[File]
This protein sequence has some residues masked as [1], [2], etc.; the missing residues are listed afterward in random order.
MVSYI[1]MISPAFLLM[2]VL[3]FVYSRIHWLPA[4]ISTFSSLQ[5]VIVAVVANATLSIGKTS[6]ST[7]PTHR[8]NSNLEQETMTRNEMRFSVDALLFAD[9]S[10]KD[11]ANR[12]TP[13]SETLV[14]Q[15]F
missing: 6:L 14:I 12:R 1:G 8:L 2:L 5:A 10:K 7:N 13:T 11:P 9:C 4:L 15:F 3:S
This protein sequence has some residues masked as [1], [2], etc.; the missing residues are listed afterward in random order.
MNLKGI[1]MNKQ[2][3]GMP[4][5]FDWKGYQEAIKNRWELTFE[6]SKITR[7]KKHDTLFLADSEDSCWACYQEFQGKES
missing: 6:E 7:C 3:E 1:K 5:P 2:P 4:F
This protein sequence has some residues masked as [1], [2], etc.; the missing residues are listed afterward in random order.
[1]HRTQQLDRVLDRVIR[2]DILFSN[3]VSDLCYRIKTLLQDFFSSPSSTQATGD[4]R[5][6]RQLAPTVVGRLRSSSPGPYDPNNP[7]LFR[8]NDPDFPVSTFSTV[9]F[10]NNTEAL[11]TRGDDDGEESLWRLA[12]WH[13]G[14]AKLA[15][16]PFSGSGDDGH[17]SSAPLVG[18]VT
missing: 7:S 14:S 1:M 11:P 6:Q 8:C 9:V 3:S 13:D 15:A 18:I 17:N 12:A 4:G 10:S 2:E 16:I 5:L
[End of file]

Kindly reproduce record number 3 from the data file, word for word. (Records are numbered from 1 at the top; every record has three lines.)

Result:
This protein sequence has some residues masked as [1], [2], etc.; the missing residues are listed afterward in random order.
[1]HRTQQLDRVLDRVIR[2]DILFSN[3]VSDLCYRIKTLLQDFFSSPSSTQATGD[4]R[5][6]RQLAPTVVGRLRSSSPGPYDPNNP[7]LFR[8]NDPDFPVSTFSTV[9]F[10]NNTEAL[11]TRGDDDGEESLWRLA[12]WH[13]G[14]AKLA[15][16]PFSGSGDDGH[17]SSAPLVG[18]VT
missing: 7:S 14:S 1:M 11:P 6:Q 8:C 9:V 3:S 13:D 15:A 18:I 17:N 12:A 4:G 10:S 2:E 16:I 5:L